Tiny house rental business in Kazakhstan emphasises design over size

NUR-SULTAN – The tiny house movement has reached the world’s largest landlocked country, enabling inhabitants of homes under 100 square metres to lead simpler lives.

Photo credit: iHouse Almaty Instagram Page.

Although home sizes tend to grow with higher incomes, iHouse Almaty Founder Dinara Zhashibekova finds that true luxury is finding “a quiet spot where you can rest your mind, body and soul without the necessity of maintenance, paying off your mortgage for many years and stressing out about it.”

Dinara Zhashibekova. Photo credit: iHouse Almaty Instagram Page.

Zhashibekova was initiated into the construction of smaller homes in 2013 when she came across prefabricated homes, manufactured off-site in advance for easy shipping and assembling.

“That clicked with me. It is something that I had always been interested in, since the time when my husband and I built our first home in the early 2000s. Within the next six months, things happened pretty quickly. I opened a company, went to Moscow and bought the franchise for the construction idea, which is a structural insulated panelling business,” she said.

Her company built several houses in Almaty’s Nauryzbay District and the nearby town of Kaskelen before Kazakhstan’s 2014 currency devaluation hit Happy Home Construction hard and left it bankrupt. Passionate about stylish, simple and functional homes and even more determined to realise her ideas, she found the resources to build her first container house in 2017.

“I was not planning iHouse Almaty as a rental business, that happened on its own,” she said on how her degree in hotel and restaurant management was unexpectedly put to use. “I just had it as a demo house to show people that you can live with 25-40 square metres but in a beautiful place and that you could actually have something for less money but with better build quality and materials. My idea for a tiny home was that you could have your space and, when you need to, you can close it down to leave and travel.”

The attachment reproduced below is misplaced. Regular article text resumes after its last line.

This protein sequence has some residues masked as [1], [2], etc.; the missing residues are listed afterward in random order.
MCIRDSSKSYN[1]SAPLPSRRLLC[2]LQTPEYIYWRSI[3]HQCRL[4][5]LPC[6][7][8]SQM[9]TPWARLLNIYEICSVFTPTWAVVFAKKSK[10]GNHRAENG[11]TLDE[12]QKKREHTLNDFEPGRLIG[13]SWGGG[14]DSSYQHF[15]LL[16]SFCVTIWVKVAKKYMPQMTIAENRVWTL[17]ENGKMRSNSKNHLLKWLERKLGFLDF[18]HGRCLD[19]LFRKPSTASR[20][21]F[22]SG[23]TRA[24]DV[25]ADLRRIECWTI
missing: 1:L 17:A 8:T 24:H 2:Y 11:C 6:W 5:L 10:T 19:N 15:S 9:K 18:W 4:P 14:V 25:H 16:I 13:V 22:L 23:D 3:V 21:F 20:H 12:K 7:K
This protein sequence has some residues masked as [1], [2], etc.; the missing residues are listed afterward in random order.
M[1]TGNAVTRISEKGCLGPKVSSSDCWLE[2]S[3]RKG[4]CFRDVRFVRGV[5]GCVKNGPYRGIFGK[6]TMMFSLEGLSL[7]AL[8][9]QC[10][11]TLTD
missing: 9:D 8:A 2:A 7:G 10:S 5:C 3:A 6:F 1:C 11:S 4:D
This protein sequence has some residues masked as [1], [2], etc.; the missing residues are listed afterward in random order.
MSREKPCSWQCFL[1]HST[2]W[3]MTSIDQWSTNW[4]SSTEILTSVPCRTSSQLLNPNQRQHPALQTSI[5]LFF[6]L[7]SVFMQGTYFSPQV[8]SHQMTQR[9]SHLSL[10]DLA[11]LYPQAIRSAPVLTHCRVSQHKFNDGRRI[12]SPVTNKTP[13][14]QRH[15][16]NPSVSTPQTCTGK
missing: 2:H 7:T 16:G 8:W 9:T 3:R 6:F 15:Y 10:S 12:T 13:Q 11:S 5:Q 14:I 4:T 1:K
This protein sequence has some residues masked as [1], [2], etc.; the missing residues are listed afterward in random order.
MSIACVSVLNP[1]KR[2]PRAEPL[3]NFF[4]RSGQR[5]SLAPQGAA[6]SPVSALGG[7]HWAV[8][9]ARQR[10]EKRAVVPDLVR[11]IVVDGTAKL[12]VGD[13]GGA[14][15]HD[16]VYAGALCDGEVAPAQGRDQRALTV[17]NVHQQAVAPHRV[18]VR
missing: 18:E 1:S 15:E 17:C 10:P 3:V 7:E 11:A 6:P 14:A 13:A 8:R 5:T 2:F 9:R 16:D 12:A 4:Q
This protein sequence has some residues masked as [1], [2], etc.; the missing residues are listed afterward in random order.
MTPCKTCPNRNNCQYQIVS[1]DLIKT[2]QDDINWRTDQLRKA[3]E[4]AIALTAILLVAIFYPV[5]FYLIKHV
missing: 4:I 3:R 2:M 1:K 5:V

Photo credit: Dinara Zhashibekova.

Mirroring Zhashibekova’s journey, the movement for tiny houses gained popularity in the United States following the 2008 financial crisis. Built to last as long as traditional houses and with similar building techniques and materials, smaller homes are distinct in emphasising design, such as multi-functionality, over size.

“The whole idea behind tiny homes comes from the States,” the entrepreneur explained. “I guess people want to take out mortgages less and less. I really respect this turn of events, and I think it applies to people in Kazakhstan as well. It is much easier to make a house that is more than 200 square metres, but try living with 40 square metres and having everything you need while, at the same time, making it beautiful and having everything inside be functional in a way that you do not clutter your home and have a sleeping space, kitchen space and dining area.”

Photo credit: iHouse Almaty Instagram Page.

Netflix television series “Tiny House Nation” and “Tidying Up with Marie Kondo” have gained worldwide popularity by recognising the power of homes over people’s emotional state, shaping their social interactions and power dynamics.

“What I learned is that 40 square metres, or even less, is more than enough. You do not need much space to make you happy. You can be surrounded with your favourite things or maybe you can come to understand that you do not need to clutter your space with things you do not need, only keeping the essentials. You get to look inside yourself and spend time with people that you love,” she noted.

Working in the construction business, Zhashibekova observed that large homes are rarely built with function, energy efficiency or financial prudence in mind. More importantly, some people find that they lead happier lives in smaller spaces.

“Having lived in a house for 20 years now, I realised that it is becoming more and more difficult to visit people living in apartments,” she said on her personal housing preferences, noting that tiny houses are not suited for everyone. “To share my space with neighbours above, to the side and below me is unacceptable anymore. I think that the more hectic life becomes, the more space you need and the more time you want to spend in nature and close to the earth.”

Photo credit: iHouse Almaty Instagram Page.

Located 10 minutes away from the city in the microdistrict Zhailau, the tiny house rental business iHouse Almaty (@ihousealmaty on Instagram) has become a quick getaway destination from the restlessness of city life, where guests “can definitely expect to be surrounded by love and care, felt in every item and detail in the house.”

Photo credit: iHouse Almaty Instagram Page.

“I talk to almost each and every one of my guests,” said Zhashibekova. “Sometimes, I observe the way they arrive and leave. I see that their pace is slower, their look is more relaxed and their faces are lighter and brighter. There is no more tension in the way they look, and their movement becomes much softer.”

“I hear from my guests that (while living in iHouse Almaty) they decided to fix their relationship or realised this and that, that there is something that they do not need in life or that there is an important decision to take. I think that is amazing!” she added.

Zhashibekova is seeking out partners, investors and land owners to realise more tiny house projects in Kazakhstan.

Photo credit: Dinara Zhashibekova.

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